nice skipper sightings.  I was thrilled to find several metalmarks -
including the stunning Caria ino (Red Bordered Metalmark), Calephelis
rawsoni (Rawson's Metalmark) and Calephelis nilus (Rounded Metalmark).  I
looked in vain for Lasaia sula (Blue Metalmark), an insect which has eluded
me in South Texas since the winter of 2000.  It was nowhere to be found.
Another highlight was Ganyra joesphina (Giant White).  I enjoyed these in
Mexico three weeks ago, but they have only been rarely seen by me in Texas.
Not as common as Phoebis sennae (Cloudless Sulphur) or Pheobis agarithe
(Large Orange Sulphur), but acting like a resident.  The much smaller Ascia
monuste (Great Southern White) was plentiful.
Another pleasant and frequent sighting was Danaus plexippus (Monarch).
Though Danaus gilippus (Queen) was by far more common, there was perhaps 1
Monarch for every 25 Queens at nectar.  It's always nice to see Monarchs.
Both Heliopetes macaira (Turk's-cap White Skipper) and Heliopetes laviana
(Laviana White Skipper) were seen, along with a nice list of other
Longtails:  Chioides catillus (White-striped), Urbanus proteus
(Long-tailed), Urbanus dorantes (Dorantes), Urbanus teleus (Teleus), and
Urbanus procne (Brown).
I don't know when I'll get a chance to chase butterflies again - which is
ok, because it's spreading season back home in California.  But by the looks
of things here in South Texas, there will be little or no break for Texas
lepidopterists this winter.
My list:
Battus philenor (Pipevine Swallowtail)
Papilio cresphontes (Giant Swallowtail)
Ascia monuste (Great Southern White)
Ganyra Josephina (Giant White)
Zerene cesonia (Southern Dogface)
Phoebis sennae (Cloudless Sulphur)
Phoebis agarithe (Large Orange Sulphur)
Kricogonia lyside (Lyside Sulphur)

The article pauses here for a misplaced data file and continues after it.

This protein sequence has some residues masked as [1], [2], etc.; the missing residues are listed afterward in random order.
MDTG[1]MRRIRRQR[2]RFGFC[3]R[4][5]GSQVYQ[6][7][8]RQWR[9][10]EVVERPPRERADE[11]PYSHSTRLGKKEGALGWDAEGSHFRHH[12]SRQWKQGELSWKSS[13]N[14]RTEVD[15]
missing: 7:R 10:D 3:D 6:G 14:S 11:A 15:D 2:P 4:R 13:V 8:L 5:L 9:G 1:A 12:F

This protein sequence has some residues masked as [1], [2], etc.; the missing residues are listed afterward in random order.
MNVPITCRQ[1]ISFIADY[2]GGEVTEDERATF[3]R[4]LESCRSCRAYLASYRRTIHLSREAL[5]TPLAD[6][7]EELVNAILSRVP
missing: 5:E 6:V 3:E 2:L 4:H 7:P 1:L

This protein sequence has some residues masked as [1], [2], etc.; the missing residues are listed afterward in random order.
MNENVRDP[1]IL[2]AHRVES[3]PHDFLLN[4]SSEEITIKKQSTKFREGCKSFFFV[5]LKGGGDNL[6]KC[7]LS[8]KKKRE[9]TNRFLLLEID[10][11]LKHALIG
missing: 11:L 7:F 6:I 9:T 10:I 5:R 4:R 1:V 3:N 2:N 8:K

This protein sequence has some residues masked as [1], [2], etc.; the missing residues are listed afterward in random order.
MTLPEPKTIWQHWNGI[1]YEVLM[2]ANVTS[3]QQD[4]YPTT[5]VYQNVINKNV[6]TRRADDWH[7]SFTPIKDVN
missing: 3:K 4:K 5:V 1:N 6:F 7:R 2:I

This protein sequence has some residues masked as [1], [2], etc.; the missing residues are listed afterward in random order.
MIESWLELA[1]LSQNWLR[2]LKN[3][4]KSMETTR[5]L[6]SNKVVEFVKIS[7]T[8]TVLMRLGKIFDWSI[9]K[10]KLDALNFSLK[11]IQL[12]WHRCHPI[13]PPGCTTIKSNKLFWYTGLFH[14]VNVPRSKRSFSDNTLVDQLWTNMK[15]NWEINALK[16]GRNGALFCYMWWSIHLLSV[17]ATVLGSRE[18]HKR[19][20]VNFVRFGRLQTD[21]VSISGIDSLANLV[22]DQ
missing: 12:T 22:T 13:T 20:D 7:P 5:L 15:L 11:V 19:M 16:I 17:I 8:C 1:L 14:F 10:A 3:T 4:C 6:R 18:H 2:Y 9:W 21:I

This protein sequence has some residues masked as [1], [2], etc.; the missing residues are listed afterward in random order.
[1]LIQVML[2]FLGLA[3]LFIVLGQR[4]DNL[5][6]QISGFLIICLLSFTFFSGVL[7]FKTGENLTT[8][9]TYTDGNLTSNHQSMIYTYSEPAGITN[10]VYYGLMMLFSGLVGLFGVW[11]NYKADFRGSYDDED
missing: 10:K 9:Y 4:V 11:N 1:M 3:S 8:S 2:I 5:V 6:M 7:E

Eurema boisduvaliana (Boisduval's Sulphur)
Eurema mexicana (Mexican Yellow)
Eurema lisa (Little Sulphur)
Nathalis iole (Dainty Sulphur)
Xamia xami (Xami Hairstreak)
Calycopis isobeon (Dusky Blue Hairstreak)
Brephidium exile (Western Pygmy Blue)
Hemiargus ceraunus (Ceraunus Blue)
Calephelis nilus (Rounded Metalmark)
Calephelis rawsoni (Rawson's Metalmark)
Caria ino (Red Bordered Metalmark)
Libytheana carinenta ? (American Snout)
Agraulis vanillae (Gulf Fritilllary)
Heliconius charitonius (Zebra Longwing)
Euptoieta claudia (Variegated Fritillary)
Chlosyne lacinia (Bordered Patch)
Phyciodes vesta (Vesta Crescentspot)
Phyciodes phaon (Phaon Crescentspot)
Vanessa atalanta (Red Admiral)
Junonia coenia (Buckeye)
Junonia genoveva (Tropical Buckeye)
Anartia jatrophae (White Peacock)
Mestra amymone (Common Mestra)
Asterocampa leilia (Empress Leilia)
Hermeuptychia sosybius (Carolina Satyr)
Danaus plexippus (Monarch)
Danaus gilippus (Queen)
Danaus eresimus (Soldier)
Chioides catillus (White Striped Longtail)
Urbanus proteus (Long Tailed Skipper)
Urbanus dorantes (Dorantes Longtail)
Urbanus teleus (Teleus Longtail)
Urbanus procne (Brown Longtail)
Eantis temenund (Sickle-winged Skipper)
Heliopetes laviana (Laviana White Skipper)
Heliopetes macaira (Turk's-cap White Skipper)
Pyrgus oileus (Tropical Checkered Skipper)
Pyrgus albescens (White Checkered Skipper)
Capaeodes minima (Southern Skipperling)
Lerema accius (Clouded Skipper)
Wallengrenia otho (Southern Broken Dash)
Hylephila phyleas (Fiery Skipper)
And other assorted unidentified grass skippers